What’s That Business? Kona IceIn the tradition of the old-fashioned ice cream trucks, the Kona Ice truck started making its rounds in the Duluth area last year.
By: Candace Renalls, Duluth News Tribune
What: Kona Ice
Business: In the tradition of the old-fashioned ice cream trucks, the Kona Ice truck started making its rounds in the Duluth area last year, offering up icy tropical treats called Konas. A serving station on the side of the colorful truck allows customers the option to pour the tropical flavors to their shaved ice-in-a-cup themselves. And most do. A portable Tiki kiosk is used for indoor events and events such as Movies in the Park. Kona, its costumed penguin mascot, makes an appearance at some events.
Products: Based on the traditional snow cone, scoops of Kona Ice are served in cups with a choice of 30 flavors, including pina colada, blue raspberry, banana daiquiri, pink lemon sour and tiger’s blood. But Kona’s ice is more gourmet than the traditional ice cone, insists Dino Schinigoi, who runs the Kona Ice operation in Duluth.
“It’s more of a snow than ice, so it absorbs a lot of flavor rather than the juice sinking to the bottom,” Schinigoi said. Premium offerings include Puka root beer and other floats made with frozen sweet cream.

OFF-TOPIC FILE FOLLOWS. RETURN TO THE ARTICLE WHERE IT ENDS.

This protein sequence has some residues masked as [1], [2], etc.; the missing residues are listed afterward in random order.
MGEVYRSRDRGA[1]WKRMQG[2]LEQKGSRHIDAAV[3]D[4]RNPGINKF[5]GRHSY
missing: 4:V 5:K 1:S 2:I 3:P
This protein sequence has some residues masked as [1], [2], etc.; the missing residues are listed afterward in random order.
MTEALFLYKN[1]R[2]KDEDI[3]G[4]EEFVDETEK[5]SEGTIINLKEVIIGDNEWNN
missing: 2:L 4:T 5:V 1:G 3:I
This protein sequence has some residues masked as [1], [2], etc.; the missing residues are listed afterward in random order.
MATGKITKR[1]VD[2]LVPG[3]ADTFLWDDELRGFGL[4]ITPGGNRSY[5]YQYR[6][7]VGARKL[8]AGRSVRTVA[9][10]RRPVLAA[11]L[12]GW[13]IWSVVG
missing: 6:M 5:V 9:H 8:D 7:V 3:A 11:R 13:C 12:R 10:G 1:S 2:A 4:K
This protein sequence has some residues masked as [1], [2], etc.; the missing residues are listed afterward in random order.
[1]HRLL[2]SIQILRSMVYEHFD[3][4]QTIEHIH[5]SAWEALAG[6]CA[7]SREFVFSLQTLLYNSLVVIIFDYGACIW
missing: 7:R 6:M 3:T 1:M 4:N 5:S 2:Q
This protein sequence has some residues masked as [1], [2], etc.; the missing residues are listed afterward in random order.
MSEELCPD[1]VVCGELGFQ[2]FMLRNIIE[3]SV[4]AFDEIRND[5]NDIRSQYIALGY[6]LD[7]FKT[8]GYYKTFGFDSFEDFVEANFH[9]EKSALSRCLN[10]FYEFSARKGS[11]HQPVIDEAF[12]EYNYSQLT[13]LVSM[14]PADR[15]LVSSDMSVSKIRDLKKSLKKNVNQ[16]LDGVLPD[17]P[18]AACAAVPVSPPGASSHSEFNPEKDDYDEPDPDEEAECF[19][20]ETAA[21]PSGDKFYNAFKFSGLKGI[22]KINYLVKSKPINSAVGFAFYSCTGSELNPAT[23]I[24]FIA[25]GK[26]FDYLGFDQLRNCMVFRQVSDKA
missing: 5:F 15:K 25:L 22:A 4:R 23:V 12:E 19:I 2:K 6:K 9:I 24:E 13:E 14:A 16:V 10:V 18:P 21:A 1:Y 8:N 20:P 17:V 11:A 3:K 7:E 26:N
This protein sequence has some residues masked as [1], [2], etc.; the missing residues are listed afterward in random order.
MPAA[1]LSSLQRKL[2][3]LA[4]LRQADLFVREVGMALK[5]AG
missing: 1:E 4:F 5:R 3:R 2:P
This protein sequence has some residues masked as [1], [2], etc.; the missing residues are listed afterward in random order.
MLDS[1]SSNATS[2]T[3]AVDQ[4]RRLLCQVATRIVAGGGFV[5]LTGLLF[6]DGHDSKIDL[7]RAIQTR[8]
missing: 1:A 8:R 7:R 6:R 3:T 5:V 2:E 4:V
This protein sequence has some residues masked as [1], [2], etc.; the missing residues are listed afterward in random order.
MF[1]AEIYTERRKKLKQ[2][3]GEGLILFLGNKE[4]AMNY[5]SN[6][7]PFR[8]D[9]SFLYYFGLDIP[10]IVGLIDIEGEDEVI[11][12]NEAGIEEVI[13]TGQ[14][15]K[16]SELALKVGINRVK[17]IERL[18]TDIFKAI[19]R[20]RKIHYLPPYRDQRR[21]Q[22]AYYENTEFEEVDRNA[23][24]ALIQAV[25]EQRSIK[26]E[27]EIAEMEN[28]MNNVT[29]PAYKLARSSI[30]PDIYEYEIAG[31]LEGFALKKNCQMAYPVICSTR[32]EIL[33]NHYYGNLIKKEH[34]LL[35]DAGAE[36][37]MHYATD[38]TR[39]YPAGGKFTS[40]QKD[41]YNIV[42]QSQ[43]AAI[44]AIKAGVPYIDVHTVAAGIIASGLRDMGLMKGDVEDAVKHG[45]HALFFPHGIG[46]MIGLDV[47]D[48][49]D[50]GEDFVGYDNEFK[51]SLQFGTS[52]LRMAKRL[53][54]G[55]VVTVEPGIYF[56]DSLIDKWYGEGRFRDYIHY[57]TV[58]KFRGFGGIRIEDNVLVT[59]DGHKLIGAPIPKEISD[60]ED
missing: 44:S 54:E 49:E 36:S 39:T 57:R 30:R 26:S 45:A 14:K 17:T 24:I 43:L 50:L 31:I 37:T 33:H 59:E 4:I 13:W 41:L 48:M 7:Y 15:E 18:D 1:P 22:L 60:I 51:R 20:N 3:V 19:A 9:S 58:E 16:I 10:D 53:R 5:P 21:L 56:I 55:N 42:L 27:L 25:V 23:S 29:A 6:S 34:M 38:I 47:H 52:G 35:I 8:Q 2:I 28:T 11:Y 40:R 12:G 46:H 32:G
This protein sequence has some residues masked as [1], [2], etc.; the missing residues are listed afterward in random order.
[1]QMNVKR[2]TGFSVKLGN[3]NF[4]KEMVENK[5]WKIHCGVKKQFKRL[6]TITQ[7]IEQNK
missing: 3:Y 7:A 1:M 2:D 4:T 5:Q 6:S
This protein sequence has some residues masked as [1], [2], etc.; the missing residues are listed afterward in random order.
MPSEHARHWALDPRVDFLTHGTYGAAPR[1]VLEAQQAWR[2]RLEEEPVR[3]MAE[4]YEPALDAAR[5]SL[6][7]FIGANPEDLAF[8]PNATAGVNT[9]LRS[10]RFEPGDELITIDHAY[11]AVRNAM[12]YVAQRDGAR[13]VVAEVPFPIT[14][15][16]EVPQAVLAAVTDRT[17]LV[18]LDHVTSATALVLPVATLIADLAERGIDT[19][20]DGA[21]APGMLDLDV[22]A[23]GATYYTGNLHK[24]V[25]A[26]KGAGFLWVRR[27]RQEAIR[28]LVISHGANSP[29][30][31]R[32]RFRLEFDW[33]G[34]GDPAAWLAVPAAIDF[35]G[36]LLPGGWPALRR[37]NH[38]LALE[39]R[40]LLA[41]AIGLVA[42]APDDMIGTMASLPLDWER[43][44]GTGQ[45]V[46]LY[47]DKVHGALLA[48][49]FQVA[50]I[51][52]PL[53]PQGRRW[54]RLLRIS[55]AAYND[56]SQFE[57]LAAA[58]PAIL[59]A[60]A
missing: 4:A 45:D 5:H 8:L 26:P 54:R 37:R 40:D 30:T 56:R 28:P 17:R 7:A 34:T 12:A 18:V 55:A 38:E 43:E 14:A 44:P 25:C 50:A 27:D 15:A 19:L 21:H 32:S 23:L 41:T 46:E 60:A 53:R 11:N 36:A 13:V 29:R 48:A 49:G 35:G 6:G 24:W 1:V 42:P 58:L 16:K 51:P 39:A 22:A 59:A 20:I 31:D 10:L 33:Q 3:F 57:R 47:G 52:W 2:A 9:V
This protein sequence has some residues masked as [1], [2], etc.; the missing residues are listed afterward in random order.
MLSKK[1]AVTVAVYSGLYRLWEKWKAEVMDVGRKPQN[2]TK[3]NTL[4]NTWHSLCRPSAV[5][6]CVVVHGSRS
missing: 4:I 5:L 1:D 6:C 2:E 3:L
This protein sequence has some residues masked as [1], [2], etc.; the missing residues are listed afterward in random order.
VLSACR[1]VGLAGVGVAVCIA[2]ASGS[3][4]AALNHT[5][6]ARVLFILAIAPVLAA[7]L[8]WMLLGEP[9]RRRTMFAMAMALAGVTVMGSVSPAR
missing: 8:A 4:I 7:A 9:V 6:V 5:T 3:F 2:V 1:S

Where: Besides driving around and stopping in neighborhoods like ice cream trucks have done, Kona Ice works special events in the Duluth area, like sports tournaments, company picnics, school reward days, birthday and graduation parties, as well as regular visits to day care centers and assisted living complexes. Neighborhoods near those events are most likely to see the truck drive through for added stops.
When: The business is seasonal, from May to October.
Founded: The family-operated franchise started in 2011, while the Kona Ice chain began with its first outlet in 2007. Today the company has more than 220 franchises in 41 states.
Owner: Tina Risch of Chanhassen, Minn., a stay-at-home mom-turned-entrepreneur.
Local operator: Risch’s brother, Dino Schinigoi of Duluth
How children react: When the truck goes down the street, playing its signature tropical festival music such as “Don’t Worry, Be Happy,” kids respond.
“Kids come running,” Schinigoi said. “They’re all excited. It’s a real neat kind of thing. Sometimes they dance around the truck. We do have our mascot — a penguin. We have him at several events, and his name is Kona.”
Prices: A small Kona ice is $2; a medium is $3 and a king Kona is $4, which also gets you a Hawaiian lei. Puka floats cost $3, $4 and $5. Packaged ice cream treats cost $2 to $3. Pre-paid $10 Kona cards are also available.
Giving back: On certain days, Kona Ice donates a portion of its proceeds to charitable causes in the Twin Ports area, including the Lake Superior Zoo, Animal Allies and youth sports. Several thousands of dollars were raised last year for charity.
For more information: Call (218) 428-0969 or e-mail email@example.com.
The company’s website should be up soon, listing its upcoming events.